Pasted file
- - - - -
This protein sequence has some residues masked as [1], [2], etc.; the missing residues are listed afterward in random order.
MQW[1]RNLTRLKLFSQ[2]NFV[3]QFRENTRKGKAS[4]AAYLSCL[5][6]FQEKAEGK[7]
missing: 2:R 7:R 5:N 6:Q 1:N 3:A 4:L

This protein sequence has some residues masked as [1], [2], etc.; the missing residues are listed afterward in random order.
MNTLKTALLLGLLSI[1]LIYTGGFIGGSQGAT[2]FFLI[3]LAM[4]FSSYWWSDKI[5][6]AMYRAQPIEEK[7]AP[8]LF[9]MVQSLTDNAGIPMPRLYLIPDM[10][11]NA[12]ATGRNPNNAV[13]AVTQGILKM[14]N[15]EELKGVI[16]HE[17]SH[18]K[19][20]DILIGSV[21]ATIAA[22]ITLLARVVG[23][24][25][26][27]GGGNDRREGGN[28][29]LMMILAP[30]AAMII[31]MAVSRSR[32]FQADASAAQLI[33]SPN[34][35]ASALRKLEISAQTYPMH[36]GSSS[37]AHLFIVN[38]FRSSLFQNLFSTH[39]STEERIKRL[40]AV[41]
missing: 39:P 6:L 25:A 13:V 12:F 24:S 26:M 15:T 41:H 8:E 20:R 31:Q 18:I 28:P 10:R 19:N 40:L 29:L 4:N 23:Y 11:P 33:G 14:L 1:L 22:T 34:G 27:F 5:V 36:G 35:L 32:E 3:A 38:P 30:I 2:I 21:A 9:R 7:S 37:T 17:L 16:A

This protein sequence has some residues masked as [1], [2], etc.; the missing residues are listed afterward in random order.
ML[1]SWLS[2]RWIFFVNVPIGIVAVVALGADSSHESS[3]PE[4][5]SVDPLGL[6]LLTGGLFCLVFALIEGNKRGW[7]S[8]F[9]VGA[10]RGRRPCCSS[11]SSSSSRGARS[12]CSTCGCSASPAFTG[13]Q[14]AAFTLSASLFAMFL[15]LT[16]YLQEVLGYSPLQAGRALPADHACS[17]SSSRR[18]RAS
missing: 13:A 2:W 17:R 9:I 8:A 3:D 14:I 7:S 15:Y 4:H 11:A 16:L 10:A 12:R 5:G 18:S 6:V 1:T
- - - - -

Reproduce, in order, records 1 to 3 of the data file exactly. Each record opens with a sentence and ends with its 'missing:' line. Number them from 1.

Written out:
This protein sequence has some residues masked as [1], [2], etc.; the missing residues are listed afterward in random order.
MQW[1]RNLTRLKLFSQ[2]NFV[3]QFRENTRKGKAS[4]AAYLSCL[5][6]FQEKAEGK[7]
missing: 2:R 7:R 5:N 6:Q 1:N 3:A 4:L

This protein sequence has some residues masked as [1], [2], etc.; the missing residues are listed afterward in random order.
MNTLKTALLLGLLSI[1]LIYTGGFIGGSQGAT[2]FFLI[3]LAM[4]FSSYWWSDKI[5][6]AMYRAQPIEEK[7]AP[8]LF[9]MVQSLTDNAGIPMPRLYLIPDM[10][11]NA[12]ATGRNPNNAV[13]AVTQGILKM[14]N[15]EELKGVI[16]HE[17]SH[18]K[19][20]DILIGSV[21]ATIAA[22]ITLLARVVG[23][24][25][26][27]GGGNDRREGGN[28][29]LMMILAP[30]AAMII[31]MAVSRSR[32]FQADASAAQLI[33]SPN[34][35]ASALRKLEISAQTYPMH[36]GSSS[37]AHLFIVN[38]FRSSLFQNLFSTH[39]STEERIKRL[40]AV[41]
missing: 39:P 6:L 25:A 13:V 12:F 24:S 26:M 15:T 41:H 8:E 20:R 31:Q 18:I 28:P 10:R 19:N 40:L 29:L 4:N 23:Y 11:P 33:G 14:L 1:L 22:T 34:G 27:F 5:V 36:G 35:L 32:E 3:A 38:P 30:I 2:I 21:A 9:R 7:S 37:T 17:L 16:A

This protein sequence has some residues masked as [1], [2], etc.; the missing residues are listed afterward in random order.
ML[1]SWLS[2]RWIFFVNVPIGIVAVVALGADSSHESS[3]PE[4][5]SVDPLGL[6]LLTGGLFCLVFALIEGNKRGW[7]S[8]F[9]VGA[10]RGRRPCCSS[11]SSSSSRGARS[12]CSTCGCSASPAFTG[13]Q[14]AAFTLSASLFAMFL[15]LT[16]YLQEVLGYSPLQAGRALPADHACS[17]SSSRR[18]RAS
missing: 13:A 2:W 17:R 9:I 8:A 3:D 14:I 7:S 15:Y 4:H 11:A 16:L 10:A 12:R 5:G 18:S 6:V 1:T